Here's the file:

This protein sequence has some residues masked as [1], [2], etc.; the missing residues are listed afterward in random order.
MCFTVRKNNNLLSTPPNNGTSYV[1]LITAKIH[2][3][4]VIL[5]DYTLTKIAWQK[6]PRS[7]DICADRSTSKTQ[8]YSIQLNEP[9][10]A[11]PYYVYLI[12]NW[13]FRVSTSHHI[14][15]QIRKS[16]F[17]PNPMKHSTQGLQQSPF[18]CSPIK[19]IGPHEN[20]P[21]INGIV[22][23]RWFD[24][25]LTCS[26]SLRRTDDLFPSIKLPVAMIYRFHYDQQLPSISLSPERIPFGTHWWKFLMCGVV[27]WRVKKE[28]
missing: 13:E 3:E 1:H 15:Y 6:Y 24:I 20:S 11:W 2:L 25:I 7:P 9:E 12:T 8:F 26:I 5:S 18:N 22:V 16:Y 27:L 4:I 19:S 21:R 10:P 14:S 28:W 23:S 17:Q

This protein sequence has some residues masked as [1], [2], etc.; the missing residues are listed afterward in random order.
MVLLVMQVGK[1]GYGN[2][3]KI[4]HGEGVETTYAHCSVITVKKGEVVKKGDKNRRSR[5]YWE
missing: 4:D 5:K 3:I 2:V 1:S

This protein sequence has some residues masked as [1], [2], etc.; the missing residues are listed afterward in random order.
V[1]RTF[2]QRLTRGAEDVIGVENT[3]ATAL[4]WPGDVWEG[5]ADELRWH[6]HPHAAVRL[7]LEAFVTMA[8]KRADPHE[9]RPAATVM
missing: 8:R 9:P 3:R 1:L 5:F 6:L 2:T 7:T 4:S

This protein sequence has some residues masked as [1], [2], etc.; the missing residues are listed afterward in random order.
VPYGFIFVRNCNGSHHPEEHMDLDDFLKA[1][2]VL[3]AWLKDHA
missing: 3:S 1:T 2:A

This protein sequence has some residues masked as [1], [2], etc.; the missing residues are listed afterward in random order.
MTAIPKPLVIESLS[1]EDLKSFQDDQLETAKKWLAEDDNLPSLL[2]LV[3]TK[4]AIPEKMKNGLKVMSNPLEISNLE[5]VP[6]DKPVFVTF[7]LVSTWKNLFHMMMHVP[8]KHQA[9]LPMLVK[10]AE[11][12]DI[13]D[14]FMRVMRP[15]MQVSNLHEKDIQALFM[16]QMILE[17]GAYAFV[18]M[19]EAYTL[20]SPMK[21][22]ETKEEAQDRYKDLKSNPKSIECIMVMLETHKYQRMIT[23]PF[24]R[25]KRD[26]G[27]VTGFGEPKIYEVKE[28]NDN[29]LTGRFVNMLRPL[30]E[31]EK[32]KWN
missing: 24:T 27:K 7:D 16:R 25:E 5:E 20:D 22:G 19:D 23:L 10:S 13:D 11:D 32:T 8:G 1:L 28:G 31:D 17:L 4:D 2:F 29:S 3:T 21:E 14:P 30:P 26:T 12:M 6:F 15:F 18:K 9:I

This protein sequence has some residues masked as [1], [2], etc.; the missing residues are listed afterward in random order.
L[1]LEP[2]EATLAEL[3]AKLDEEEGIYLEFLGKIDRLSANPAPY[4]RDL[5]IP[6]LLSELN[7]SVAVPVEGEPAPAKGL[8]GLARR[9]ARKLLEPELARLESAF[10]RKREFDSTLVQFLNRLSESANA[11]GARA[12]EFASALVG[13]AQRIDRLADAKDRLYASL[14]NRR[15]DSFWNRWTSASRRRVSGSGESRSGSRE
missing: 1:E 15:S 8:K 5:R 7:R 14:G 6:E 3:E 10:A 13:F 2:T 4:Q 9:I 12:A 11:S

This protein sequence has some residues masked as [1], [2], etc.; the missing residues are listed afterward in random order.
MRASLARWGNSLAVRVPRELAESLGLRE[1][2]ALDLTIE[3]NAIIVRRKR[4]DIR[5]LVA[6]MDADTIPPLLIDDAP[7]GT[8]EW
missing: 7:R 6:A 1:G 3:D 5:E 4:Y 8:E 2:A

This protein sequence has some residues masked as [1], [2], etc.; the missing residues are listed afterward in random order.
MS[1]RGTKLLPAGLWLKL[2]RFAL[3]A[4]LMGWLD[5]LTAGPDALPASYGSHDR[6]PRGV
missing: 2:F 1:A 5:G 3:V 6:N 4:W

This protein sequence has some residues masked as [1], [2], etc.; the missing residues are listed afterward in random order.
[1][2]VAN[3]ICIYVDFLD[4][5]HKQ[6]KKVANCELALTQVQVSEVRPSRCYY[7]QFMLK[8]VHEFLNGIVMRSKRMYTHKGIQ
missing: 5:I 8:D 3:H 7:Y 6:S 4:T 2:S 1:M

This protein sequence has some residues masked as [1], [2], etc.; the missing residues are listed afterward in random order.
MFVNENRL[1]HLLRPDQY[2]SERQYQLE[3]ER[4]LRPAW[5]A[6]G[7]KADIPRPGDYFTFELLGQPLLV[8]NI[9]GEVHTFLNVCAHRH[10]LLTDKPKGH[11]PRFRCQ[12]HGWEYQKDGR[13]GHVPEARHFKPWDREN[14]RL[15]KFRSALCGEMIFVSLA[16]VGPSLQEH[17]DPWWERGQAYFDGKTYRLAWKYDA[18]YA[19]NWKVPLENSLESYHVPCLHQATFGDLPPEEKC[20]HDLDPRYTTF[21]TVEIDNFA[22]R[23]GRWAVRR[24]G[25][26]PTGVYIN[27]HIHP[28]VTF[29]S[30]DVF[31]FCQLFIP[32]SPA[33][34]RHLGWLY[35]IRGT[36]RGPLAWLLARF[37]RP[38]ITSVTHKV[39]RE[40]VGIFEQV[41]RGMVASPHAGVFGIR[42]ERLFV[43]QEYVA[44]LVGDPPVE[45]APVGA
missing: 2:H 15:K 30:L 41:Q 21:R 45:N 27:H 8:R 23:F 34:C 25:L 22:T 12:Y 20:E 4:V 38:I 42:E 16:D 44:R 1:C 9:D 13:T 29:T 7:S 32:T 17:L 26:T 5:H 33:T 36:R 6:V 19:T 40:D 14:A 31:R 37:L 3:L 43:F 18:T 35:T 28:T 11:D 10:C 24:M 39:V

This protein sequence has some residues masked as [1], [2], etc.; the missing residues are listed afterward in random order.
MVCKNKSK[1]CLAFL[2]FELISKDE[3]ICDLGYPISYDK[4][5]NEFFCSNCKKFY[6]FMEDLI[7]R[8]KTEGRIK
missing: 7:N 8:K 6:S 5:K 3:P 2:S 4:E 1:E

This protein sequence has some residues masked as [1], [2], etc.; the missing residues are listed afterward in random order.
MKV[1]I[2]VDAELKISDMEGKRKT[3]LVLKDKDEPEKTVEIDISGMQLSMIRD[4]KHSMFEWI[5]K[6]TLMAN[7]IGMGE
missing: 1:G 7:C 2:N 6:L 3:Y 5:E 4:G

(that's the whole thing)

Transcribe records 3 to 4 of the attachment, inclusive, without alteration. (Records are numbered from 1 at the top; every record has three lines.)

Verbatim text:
This protein sequence has some residues masked as [1], [2], etc.; the missing residues are listed afterward in random order.
V[1]RTF[2]QRLTRGAEDVIGVENT[3]ATAL[4]WPGDVWEG[5]ADELRWH[6]HPHAAVRL[7]LEAFVTMA[8]KRADPHE[9]RPAATVM
missing: 8:R 9:P 3:R 1:L 5:F 6:L 2:T 7:T 4:S

This protein sequence has some residues masked as [1], [2], etc.; the missing residues are listed afterward in random order.
VPYGFIFVRNCNGSHHPEEHMDLDDFLKA[1][2]VL[3]AWLKDHA
missing: 3:S 1:T 2:A